Sunscreen is an emulsion which can be either oil-in-water or water-in-oil. To create it, you must prepare an oil phase and a water phase separately, then mix and heat them. Homogenization is a key process to guarantee that the product will have the right consistency. When manufacturing sunscreen, give special attention to protection against UV filters.
Tell us about your production challenge
Ultraviolet types – why do we need protection from them?
While three types of UV radiations (UVA, UVB and UVC) exist, sunscreens’ ingredients only protect us from two: UVA and UVB. UVA goes deeper in the skin and is photoaging, meaning that skin gets old prematurely because of exposure to it. It can also damage collagen, elastin and hyaluronic acid, which are produced in this deeper layer. UVB only reaches the top part of your skin and is responsible for getting the pigment, but is also the one that can cause skin cancer. UVC, the most harmful of the three, doesn’t “trespass” the ozone layer – so it doesn’t reach us, luckily.
Do the math for the sunbath
Ever wondered what are the numbers on the sunscreen bottles? That’s the SPF, or the Sun Protection Factor. It is the result of a simple math that determines how long it takes for your skin to get red due to sun exposure. You calculate it running tests with UVB, one of the three different ultraviolet (UV) radiation types. Apart from SPF, European sunscreens usually also have a PPD factor. Meaning “persistent pigment darkening”, it’s the equivalent to SPF for UVB.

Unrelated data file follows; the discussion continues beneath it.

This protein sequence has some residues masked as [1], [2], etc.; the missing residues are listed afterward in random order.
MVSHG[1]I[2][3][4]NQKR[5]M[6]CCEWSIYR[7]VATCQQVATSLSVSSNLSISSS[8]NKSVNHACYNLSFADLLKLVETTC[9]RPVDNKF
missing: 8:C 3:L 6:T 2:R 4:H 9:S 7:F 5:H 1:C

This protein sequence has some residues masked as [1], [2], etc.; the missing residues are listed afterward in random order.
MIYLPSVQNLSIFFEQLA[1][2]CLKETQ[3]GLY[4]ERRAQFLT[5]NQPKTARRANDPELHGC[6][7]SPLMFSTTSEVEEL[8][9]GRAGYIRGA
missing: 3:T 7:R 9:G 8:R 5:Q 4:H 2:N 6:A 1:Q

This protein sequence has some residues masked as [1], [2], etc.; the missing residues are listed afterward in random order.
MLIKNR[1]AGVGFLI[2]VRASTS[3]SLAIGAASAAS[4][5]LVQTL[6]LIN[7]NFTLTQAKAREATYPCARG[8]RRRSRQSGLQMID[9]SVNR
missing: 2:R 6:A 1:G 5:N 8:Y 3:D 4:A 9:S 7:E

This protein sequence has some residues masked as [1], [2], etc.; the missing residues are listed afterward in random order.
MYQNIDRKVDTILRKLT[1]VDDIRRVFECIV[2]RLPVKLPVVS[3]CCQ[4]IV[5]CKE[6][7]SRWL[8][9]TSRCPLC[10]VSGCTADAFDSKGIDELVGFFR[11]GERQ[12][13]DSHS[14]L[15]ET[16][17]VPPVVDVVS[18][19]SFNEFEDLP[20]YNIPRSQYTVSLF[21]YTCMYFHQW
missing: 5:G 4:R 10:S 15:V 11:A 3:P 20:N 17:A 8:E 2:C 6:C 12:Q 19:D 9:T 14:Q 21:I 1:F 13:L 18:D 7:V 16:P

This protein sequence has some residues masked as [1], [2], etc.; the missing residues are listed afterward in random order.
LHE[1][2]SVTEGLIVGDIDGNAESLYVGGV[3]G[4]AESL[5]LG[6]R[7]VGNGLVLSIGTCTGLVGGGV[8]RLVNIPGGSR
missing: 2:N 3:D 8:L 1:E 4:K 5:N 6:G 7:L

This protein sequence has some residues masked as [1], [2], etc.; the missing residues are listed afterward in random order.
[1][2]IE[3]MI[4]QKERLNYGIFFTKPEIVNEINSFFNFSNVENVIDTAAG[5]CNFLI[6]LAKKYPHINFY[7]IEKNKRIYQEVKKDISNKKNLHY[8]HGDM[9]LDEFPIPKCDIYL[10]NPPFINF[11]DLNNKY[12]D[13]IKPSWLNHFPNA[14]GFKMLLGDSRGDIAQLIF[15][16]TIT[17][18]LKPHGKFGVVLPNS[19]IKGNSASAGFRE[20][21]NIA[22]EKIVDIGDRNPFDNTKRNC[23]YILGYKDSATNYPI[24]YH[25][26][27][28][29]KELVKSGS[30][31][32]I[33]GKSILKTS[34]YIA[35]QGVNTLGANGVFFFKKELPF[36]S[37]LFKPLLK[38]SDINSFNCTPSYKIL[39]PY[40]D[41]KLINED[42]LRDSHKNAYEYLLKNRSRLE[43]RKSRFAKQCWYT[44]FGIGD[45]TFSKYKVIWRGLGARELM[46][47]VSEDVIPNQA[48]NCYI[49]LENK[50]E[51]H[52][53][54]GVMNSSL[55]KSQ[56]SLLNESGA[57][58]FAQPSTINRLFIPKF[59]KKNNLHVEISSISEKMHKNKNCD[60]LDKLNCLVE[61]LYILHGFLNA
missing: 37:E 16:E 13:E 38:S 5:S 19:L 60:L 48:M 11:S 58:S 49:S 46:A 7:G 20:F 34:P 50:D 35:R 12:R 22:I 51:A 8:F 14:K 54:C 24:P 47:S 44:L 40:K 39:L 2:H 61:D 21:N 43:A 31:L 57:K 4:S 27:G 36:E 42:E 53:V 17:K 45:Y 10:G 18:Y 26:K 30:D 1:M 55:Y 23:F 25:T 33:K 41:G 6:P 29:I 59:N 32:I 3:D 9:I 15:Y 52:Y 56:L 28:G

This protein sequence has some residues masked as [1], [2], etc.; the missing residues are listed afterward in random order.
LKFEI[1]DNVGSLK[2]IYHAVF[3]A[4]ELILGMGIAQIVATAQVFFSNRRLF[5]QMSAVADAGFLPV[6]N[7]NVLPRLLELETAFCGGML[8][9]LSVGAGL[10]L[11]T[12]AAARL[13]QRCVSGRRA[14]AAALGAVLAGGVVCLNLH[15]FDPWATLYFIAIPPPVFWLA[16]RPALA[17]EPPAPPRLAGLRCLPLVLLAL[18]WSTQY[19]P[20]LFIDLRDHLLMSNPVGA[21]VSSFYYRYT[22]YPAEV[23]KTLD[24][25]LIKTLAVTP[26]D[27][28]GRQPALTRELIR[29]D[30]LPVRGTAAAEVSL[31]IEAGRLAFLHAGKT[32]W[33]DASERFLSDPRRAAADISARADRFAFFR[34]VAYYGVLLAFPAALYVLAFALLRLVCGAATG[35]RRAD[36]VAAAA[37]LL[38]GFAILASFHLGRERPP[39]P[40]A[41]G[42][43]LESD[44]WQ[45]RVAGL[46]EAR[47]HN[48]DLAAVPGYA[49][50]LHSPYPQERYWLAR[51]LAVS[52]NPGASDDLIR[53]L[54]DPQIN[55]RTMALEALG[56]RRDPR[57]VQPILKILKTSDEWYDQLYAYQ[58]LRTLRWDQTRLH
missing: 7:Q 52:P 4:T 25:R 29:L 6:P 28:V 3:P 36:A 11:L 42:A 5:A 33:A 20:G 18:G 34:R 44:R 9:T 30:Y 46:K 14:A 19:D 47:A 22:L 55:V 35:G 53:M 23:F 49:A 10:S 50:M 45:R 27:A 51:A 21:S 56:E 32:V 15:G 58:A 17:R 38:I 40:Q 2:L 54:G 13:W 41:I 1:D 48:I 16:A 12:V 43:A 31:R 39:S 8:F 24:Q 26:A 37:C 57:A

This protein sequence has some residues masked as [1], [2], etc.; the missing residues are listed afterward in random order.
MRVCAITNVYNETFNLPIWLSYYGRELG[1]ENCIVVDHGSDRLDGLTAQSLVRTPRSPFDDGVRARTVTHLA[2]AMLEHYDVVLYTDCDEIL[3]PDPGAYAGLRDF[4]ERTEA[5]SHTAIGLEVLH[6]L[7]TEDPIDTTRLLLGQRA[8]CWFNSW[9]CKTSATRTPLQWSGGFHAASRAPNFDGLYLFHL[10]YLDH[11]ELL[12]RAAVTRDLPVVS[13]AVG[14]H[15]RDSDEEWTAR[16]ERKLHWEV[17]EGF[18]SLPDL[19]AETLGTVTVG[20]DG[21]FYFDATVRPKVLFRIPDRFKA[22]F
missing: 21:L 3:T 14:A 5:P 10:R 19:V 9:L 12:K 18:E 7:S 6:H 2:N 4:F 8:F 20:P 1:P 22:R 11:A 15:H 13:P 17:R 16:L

Back to math, the SPF number on the bottle is the amount of radiation it takes to make your skin red using the sunscreen versusthe amount it takes without the sunscreen. Translating into English, it means that with an SPF 50 sunscreen, you need to get exposed 50 times longer to the sun to get burned compared to being exposed without the product.
PPD, in its turn, indicates the sunscreen efficiency protecting you from longer-lasting tanning caused by UVA. Like SPF, PPD compares the effect with the sunscreen and without it. It’s important because high exposure to UVA can cause erythema.
Different filters: how to make sunscreen?
To make sunscreen, you can use chemical, physical or mixed filters, which are the main components of sunscreen and the ones that protect you from radiation. Chemical filters absorb part of the photon energy of the radiation and turn it into heat. This makes us feel hot for 20 to 30 minutes after applying the product. Chemical sunscreen types also have a lighter consistency.
Physical filters don’t absorb, rather reflect part of the radiation, and leave a white coating on the skin. Some producers try to avoid them due to esthetics. They also include nanoparticles which help spread the product better. Some scientists, though, raised questions regarding whether they can cause damage and penetrate the skin.
To get the most efficiency, you can combine both chemical and physical filters to get a safe and photostable product. Make sure you include protection from UVA and UVB.